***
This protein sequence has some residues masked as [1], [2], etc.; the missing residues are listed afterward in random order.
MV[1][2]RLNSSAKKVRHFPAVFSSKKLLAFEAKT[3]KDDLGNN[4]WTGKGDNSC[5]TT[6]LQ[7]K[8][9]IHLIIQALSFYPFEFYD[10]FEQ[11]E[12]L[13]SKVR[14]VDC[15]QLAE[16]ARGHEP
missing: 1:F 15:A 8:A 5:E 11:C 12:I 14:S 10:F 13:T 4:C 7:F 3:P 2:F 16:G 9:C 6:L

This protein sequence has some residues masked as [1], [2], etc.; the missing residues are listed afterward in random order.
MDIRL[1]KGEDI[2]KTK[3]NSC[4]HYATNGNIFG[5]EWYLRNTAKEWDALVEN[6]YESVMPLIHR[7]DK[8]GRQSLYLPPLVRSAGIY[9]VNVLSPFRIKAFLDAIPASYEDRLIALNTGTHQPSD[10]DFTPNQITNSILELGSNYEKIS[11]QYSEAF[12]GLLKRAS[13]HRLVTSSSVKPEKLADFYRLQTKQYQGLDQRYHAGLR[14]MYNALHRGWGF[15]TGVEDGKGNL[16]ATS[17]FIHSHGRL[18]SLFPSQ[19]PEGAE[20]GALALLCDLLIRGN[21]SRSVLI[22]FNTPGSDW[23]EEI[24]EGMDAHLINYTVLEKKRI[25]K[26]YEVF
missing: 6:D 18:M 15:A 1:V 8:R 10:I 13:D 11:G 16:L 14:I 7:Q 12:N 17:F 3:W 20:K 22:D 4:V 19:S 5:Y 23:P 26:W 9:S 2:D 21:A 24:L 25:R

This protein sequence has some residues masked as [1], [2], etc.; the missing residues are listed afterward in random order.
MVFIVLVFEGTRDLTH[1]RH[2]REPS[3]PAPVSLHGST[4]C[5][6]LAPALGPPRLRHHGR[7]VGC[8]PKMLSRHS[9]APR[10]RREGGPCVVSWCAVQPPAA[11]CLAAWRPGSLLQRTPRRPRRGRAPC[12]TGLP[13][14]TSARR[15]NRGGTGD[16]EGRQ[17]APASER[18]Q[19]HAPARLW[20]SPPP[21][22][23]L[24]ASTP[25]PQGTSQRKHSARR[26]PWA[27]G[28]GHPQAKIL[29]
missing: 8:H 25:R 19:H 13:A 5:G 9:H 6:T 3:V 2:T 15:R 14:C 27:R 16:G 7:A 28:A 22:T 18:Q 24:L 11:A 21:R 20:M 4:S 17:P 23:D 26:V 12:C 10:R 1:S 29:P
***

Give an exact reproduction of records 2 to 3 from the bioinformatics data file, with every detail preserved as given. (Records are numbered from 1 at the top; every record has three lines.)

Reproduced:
This protein sequence has some residues masked as [1], [2], etc.; the missing residues are listed afterward in random order.
MDIRL[1]KGEDI[2]KTK[3]NSC[4]HYATNGNIFG[5]EWYLRNTAKEWDALVEN[6]YESVMPLIHR[7]DK[8]GRQSLYLPPLVRSAGIY[9]VNVLSPFRIKAFLDAIPASYEDRLIALNTGTHQPSD[10]DFTPNQITNSILELGSNYEKIS[11]QYSEAF[12]GLLKRAS[13]HRLVTSSSVKPEKLADFYRLQTKQYQGLDQRYHAGLR[14]MYNALHRGWGF[15]TGVEDGKGNL[16]ATS[17]FIHSHGRL[18]SLFPSQ[19]PEGAE[20]GALALLCDLLIRGN[21]SRSVLI[22]FNTPGSDW[23]EEI[24]EGMDAHLINYTVLEKKRI[25]K[26]YEVF
missing: 6:D 18:M 15:A 1:V 8:R 10:I 13:D 11:G 16:L 14:I 7:Q 12:N 17:F 3:W 20:K 22:D 4:V 19:S 5:Y 23:P 26:W 9:S 2:D 21:A 24:L 25:R

This protein sequence has some residues masked as [1], [2], etc.; the missing residues are listed afterward in random order.
MVFIVLVFEGTRDLTH[1]RH[2]REPS[3]PAPVSLHGST[4]C[5][6]LAPALGPPRLRHHGR[7]VGC[8]PKMLSRHS[9]APR[10]RREGGPCVVSWCAVQPPAA[11]CLAAWRPGSLLQRTPRRPRRGRAPC[12]TGLP[13][14]TSARR[15]NRGGTGD[16]EGRQ[17]APASER[18]Q[19]HAPARLW[20]SPPP[21][22][23]L[24]ASTP[25]PQGTSQRKHSARR[26]PWA[27]G[28]GHPQAKIL[29]
missing: 8:H 25:R 19:H 13:A 5:G 9:H 6:T 3:V 2:T 15:R 14:C 27:R 16:G 7:A 28:A 22:T 18:Q 24:L 11:A 21:R 20:M 4:S 17:P 23:D 26:V 12:C 10:R 1:S 29:P